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Pattern Darning in Context

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Pattern darning in context
by Christian de Holacombe

When medieval Europeans first saw the clothing of the Middle East, they were fascinated by its colorful, luxurious fabrics and complex ornamentation — and immediately wanted something similar for themselves. But the brocades, lampas weaves and other fabrics they coveted were sometimes far more expensive than they could afford. One solution was to create similar designs on plain fabric with embroidery — a solution Europeans embraced with great enthusiasm.

Pattern darning is a particularly clever way to imitate costly woven patterns. Structurally, it is made by “weaving” thread in and out among the threads of the fabric, just as if it was made that way by weaving in a “pattern weft” while the fabric is still on the loom. In the absence of telltale loose ends or grain patterns, it can be difficult to tell which technique was used to make a given pattern.

In the Middle East

Due to the dry climate, far more fragments of embroidered fabric survive from the medieval Middle East than in Europe — especially fragments of linen, which often decays in European soils. We have samplers, tunic fragments, and lengths of turban fabric to study, as well as evidence of embroidery on clothing from paintings and documents.

The King’s outfit at right shows bands of ornamentation around each sleeve, just below the sleeve’s junction with the body. This idea was quickly adopted by Europeans, so you’ll see similar bands on European tunics as well. What the Europeans didn’t know is that sometimes these bands, called “tiraz,” were marks of particular favor from a ruler. Garments bearing “tiraz” bands were made in each ruler’s official workshops and bestowed upon officials and nobles the ruler wished to honor. While the word “tiraz” simply means “embroidery,” these bands often included inscriptions praising the ruler by name — now very useful to textile historians, since they enable the fabrics to be dated quite closely. Tiraz bands became so fashionable that they were widely imitated by “unofficial” workshops as well, with inscriptions such as “good fortune” or “health and happiness” replacing the official wording. illustration of Middle Eastern king showing “tiraz” — band of pattern darning embroidery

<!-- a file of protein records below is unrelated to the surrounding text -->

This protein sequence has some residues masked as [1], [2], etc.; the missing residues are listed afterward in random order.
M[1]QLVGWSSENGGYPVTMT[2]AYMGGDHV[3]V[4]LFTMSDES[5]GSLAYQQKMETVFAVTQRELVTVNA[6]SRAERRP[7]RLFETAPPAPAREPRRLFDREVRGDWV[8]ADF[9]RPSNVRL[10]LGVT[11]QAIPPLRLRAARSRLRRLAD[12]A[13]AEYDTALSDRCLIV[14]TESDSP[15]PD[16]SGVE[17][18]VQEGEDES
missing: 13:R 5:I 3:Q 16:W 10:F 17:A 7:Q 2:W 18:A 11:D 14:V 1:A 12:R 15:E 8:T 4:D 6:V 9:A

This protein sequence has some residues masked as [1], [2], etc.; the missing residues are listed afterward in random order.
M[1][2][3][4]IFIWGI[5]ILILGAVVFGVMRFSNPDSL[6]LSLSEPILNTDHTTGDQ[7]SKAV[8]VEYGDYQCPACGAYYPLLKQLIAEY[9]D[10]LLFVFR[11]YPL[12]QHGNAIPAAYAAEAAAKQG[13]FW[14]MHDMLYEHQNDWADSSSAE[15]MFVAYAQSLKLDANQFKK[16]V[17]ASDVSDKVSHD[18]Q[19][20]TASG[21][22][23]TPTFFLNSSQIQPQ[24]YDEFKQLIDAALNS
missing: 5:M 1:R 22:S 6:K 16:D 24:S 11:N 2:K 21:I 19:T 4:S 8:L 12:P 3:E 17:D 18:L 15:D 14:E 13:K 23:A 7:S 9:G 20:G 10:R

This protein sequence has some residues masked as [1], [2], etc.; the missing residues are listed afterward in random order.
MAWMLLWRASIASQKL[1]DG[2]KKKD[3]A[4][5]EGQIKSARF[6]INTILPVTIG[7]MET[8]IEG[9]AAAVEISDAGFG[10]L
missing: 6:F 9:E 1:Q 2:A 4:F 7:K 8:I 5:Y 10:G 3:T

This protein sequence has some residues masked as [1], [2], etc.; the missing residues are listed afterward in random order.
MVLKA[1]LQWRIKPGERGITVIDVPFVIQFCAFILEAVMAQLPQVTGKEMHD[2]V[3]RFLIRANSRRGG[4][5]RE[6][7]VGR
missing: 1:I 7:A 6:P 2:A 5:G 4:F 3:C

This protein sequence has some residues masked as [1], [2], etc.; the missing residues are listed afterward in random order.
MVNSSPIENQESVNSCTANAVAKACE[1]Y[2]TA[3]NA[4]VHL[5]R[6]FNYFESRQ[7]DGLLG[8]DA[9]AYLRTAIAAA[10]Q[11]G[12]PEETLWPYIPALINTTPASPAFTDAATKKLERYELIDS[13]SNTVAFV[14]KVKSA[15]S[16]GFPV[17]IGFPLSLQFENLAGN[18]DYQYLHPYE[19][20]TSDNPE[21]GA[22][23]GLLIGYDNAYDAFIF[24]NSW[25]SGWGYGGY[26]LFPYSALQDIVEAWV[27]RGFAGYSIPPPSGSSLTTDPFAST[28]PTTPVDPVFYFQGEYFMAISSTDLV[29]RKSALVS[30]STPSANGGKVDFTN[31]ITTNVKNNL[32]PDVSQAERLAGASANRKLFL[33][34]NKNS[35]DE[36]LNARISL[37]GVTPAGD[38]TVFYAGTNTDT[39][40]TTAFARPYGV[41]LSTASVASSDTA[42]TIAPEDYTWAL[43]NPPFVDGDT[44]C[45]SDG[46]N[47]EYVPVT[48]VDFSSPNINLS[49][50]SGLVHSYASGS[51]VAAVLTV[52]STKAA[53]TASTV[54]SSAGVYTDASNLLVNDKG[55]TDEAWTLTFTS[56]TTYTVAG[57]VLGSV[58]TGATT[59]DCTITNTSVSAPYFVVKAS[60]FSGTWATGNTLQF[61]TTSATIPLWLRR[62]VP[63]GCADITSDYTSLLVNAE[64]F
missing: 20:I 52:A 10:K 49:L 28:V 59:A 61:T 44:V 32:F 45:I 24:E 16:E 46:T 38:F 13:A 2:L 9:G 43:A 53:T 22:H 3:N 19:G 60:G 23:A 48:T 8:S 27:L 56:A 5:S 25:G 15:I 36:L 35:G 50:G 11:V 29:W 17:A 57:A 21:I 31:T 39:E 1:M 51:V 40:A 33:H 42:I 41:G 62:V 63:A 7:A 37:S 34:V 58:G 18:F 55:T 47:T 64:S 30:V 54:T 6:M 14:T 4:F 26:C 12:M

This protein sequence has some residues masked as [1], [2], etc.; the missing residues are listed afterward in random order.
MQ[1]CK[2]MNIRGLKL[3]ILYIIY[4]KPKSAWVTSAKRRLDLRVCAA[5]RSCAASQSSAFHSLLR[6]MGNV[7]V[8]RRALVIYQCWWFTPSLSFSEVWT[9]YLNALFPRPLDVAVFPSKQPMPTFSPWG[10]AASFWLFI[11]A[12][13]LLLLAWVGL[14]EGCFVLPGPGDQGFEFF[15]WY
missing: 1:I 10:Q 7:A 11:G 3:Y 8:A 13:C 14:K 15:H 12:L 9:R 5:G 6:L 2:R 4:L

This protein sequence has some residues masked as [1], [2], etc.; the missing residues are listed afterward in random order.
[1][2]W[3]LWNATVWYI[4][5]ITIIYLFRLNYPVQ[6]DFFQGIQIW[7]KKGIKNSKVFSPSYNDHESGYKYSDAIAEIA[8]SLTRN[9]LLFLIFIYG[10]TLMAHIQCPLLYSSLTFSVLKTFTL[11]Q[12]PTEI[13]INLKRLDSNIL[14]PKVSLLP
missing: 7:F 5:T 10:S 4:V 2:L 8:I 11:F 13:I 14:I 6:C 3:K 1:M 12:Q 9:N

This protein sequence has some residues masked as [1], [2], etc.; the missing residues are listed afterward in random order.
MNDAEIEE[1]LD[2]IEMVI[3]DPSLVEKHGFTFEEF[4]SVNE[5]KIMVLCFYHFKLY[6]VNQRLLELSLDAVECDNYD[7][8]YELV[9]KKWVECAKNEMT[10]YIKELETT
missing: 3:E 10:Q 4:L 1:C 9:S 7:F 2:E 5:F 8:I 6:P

collar and front opening of tunic with pattern darningfragment of bottom of trousers with pattern darningCollars and the front openings of tunics (below left) were another traditional place for decoration. Stripes of decoration were also common at tunic cuffs and hemlines. Below right is a fragment from the bottom of a pair of trousers, which shows not only a decorated band at the bottom, but pattern-darned diagonal stripes up the leg, probably covering all of the trouser that could be seen below the hem of the garment worn over it.

As the picture of the king shows, as well as the detail of his advisors from the same painting below, the long strip of cloth that formed the daily turban was also decorated. Above the King’s forehead you can see a small square pattern that’s quite common on any turban whose front view can be seen. The back views of the advisors’ turbans show that there was also a band of decoration above the loose end of the turban cloth, often worn hanging down the back or carefully arranged to show the design. Many of the surviving “samplers” of Islamic pattern darning are thought to be collections of patterns for clients to choose from for a custom turbanpainting of king's advisors wearing turbans with pattern darning decoration


In western Europe

We don’t have many examples of pattern darning on clothing from Europe; but then, we don’t have as many examples of suriving clothing, period. What we do have is several examples of pattern darning on furnishing textiles.

The most conspicuous examples are church textiles, especially altar frontals — flat hangings used on the front of an altar table. Two such hangings from Iceland are featured in Gudjonsson’s book (Bibliography of Pattern Darning aritcle).

Another use of pattern darning is on long cloth towels. Medieval table service used a lot of linen towels, both for practical hand drying and for show. Towels, like turbans, often had decorated ends, and since pattern darning is attractive on the wrong as well as the right side, it is quite suitable for this. Such embroidered towels imitated the more expensive towels with woven-in designs, such as the “Perugia” towels fashionable in the Renaissance.

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